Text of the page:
I'd like to congratulate the organizers of the Singapore Brass Explosion this weekend. I had the chance to give master classes and perform along with some of the world's finest brass players. It was an uplifting experience and a lot of fun!
We had the privilege to hear the fantastic James Morrisson who plays trumpet, trombone, euphonium, saxophone, piano and god knows what and is absolutely amazing at everything! If you don't know him, go on youtube. There's got to be a bunch of videos of him.
It reminds me that when I was in school, we were told not to play on other instruments than our own because it would apparently ruin our embouchure if we did. After hearing James Morrisson, I'm not so sure anymore! Maybe he's just one of his kind but I guess if he can do it, it's possible.
Fooling around with a different instrument (we all did it anyway!) might disturb your chops for a few minutes when you go back to your own horn but I doubt it would ruin them! And for what I've seen this weekend, it is possible to become a virtuoso on all instruments if you're willing to practice all of them! I just don't know many people with the talent, time and resources to achieve that!
Everyone without exception should find time to do a bit of physical activity two or three times a week. It doesn't matter what. After all, your body is the vehicle you use to do everything including playing music so you should take good care of it.
No need to list all the benefits of exercise here but let's just mention that exercise is a great stress reliever and confidence booster. Not a bad thing for a brass player! Being in good physical shape will also improve your mental health and mood. You'll learn better and faster.
I can tell you that the older you get, the more difference it will make. In your early 20's, your mind and body are naturally young and sharp, you recover quickly and learn fast. But as you reach your 30's and the weight of the years starts adding up, it's not that easy anymore! You'll have to work for it if you want to stay fit. The good news is that exercise is fun! You might feel terrible the first few times but you'll get better and feel great after a while.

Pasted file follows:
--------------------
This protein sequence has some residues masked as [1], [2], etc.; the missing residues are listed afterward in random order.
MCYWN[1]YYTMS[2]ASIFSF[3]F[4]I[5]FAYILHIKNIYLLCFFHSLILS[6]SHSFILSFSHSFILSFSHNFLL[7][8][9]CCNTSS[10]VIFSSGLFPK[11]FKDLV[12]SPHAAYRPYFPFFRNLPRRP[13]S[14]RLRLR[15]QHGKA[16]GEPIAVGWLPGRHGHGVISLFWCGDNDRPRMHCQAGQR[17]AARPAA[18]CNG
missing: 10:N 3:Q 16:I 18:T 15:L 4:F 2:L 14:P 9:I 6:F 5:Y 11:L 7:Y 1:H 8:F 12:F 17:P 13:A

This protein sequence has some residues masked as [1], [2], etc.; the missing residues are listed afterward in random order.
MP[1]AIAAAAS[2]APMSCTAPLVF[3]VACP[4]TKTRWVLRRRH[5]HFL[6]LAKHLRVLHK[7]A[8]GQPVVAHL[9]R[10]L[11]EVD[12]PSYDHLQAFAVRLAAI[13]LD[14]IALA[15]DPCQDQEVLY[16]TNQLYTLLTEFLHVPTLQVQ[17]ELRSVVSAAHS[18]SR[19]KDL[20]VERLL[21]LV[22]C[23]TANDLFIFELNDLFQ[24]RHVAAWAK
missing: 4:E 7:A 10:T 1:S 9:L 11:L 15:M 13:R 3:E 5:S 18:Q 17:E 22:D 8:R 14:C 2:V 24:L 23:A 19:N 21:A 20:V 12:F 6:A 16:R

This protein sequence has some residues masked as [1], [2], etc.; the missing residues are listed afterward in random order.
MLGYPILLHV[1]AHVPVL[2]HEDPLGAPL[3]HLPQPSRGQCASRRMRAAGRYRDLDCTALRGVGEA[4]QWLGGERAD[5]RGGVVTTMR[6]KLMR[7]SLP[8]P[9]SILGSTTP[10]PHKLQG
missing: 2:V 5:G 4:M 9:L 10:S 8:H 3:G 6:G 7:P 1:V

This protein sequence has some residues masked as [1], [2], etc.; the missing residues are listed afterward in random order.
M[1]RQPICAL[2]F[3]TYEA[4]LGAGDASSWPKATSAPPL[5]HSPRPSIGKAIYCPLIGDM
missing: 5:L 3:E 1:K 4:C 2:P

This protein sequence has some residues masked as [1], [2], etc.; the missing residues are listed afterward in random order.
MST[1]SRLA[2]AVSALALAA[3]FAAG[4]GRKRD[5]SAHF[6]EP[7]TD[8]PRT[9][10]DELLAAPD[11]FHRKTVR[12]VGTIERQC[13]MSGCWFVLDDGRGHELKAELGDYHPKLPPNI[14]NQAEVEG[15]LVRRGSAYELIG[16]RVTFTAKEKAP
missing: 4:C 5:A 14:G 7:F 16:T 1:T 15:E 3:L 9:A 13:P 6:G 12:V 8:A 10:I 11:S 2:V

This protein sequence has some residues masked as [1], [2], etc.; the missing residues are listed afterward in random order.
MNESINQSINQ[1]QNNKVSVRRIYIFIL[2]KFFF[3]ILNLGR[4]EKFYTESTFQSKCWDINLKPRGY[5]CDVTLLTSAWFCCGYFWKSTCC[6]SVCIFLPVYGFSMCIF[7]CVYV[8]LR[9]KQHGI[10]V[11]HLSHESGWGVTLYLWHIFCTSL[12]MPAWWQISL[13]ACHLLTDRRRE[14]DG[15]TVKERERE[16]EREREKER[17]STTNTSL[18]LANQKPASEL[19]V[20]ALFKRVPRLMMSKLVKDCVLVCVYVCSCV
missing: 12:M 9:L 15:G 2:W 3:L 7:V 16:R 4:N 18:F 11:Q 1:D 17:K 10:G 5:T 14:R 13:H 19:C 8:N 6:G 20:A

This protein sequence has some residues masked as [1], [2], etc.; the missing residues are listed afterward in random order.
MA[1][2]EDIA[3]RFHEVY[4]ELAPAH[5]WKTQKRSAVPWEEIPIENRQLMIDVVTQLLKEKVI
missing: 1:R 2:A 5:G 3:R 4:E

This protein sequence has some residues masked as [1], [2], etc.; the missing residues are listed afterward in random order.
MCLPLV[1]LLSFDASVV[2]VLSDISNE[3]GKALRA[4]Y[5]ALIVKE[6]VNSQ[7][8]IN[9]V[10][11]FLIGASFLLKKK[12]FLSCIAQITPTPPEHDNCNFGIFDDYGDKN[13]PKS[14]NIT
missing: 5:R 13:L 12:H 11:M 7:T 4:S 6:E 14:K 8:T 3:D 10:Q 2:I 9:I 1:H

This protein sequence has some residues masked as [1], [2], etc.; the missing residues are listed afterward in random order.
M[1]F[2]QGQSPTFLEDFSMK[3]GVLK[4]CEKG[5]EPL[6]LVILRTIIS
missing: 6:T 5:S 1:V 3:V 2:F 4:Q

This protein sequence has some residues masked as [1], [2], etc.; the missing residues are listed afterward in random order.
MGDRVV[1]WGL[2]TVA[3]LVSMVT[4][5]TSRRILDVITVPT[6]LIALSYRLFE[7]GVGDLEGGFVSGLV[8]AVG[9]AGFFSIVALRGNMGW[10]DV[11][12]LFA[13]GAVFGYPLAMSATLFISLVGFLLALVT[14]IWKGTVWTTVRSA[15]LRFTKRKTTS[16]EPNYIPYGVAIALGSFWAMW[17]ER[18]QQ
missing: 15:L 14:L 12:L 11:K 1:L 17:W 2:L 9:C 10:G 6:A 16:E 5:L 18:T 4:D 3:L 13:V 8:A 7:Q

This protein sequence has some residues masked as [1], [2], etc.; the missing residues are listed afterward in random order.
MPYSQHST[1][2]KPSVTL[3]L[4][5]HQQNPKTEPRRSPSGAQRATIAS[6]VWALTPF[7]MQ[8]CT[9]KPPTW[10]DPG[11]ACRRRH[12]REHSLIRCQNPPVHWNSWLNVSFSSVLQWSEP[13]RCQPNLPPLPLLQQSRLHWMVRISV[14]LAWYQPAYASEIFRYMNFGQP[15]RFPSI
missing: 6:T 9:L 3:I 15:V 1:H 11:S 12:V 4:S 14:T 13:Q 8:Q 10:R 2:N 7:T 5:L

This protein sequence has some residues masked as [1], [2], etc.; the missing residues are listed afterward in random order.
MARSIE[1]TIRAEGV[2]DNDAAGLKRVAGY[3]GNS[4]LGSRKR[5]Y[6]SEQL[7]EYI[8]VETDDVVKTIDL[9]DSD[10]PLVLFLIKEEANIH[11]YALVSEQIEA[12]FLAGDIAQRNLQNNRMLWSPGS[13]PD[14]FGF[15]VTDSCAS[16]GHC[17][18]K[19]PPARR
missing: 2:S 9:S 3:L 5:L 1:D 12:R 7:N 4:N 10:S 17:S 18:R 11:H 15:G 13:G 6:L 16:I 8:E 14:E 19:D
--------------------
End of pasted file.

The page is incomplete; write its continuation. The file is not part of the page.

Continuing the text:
I've always been physically active on and off all my life. As I see my 40's coming soon, I decided to take it more seriously. I started to run seriously about 18 months ago on top of attending a yoga class every week. I'll do two or three runs per week plus one time yoga. At 37, I can really tell the difference in my playing. I feel stronger and more confident, I'm less tired at the end of rehearsals and concerts, my concentration is sharper and I make less little mistakes. I'm in a better mood and sleep better. Now I just can't stop running. Even in the singaporean heat!
We all like to watch sports on TV but why not getting off the couch and be your own hero sometimes?! You'll feel great and play your horn better.
If you hear an interval wrong, you will most likely play it wrong. Many people play octaves too wide and it's not because their instrument is out of tune; the problem is mostly in the brain.
A good trick to fix that is to play a note with a tuner and sing it in your head at the same time and then close your eyes and play an octave above or below while still singing the first note in your head and trying to tune to the pitch you are producing in your brain. Once you think you're in tune with your brain, open your eyes and check if the tuner agrees with you. You should be much closer at least!
Do this exercise on many notes for a few days and you should see some improvement.
You can work on your dynamics, articulations and phrasing by practicing a phrase on one note. It can be any note you feel comfortable with. You can for example play the whole passage on a B flat if it's the first note. It will sound a bit silly but it really works.
When you practice on one note, you don't have to worry about hitting the notes and you can focus on all the other things that you need to play musically . Try to make the phrase interesting and musical this way and then play it with the right notes. You should have a much nicer phrasing and sense of direction to your phrase after that.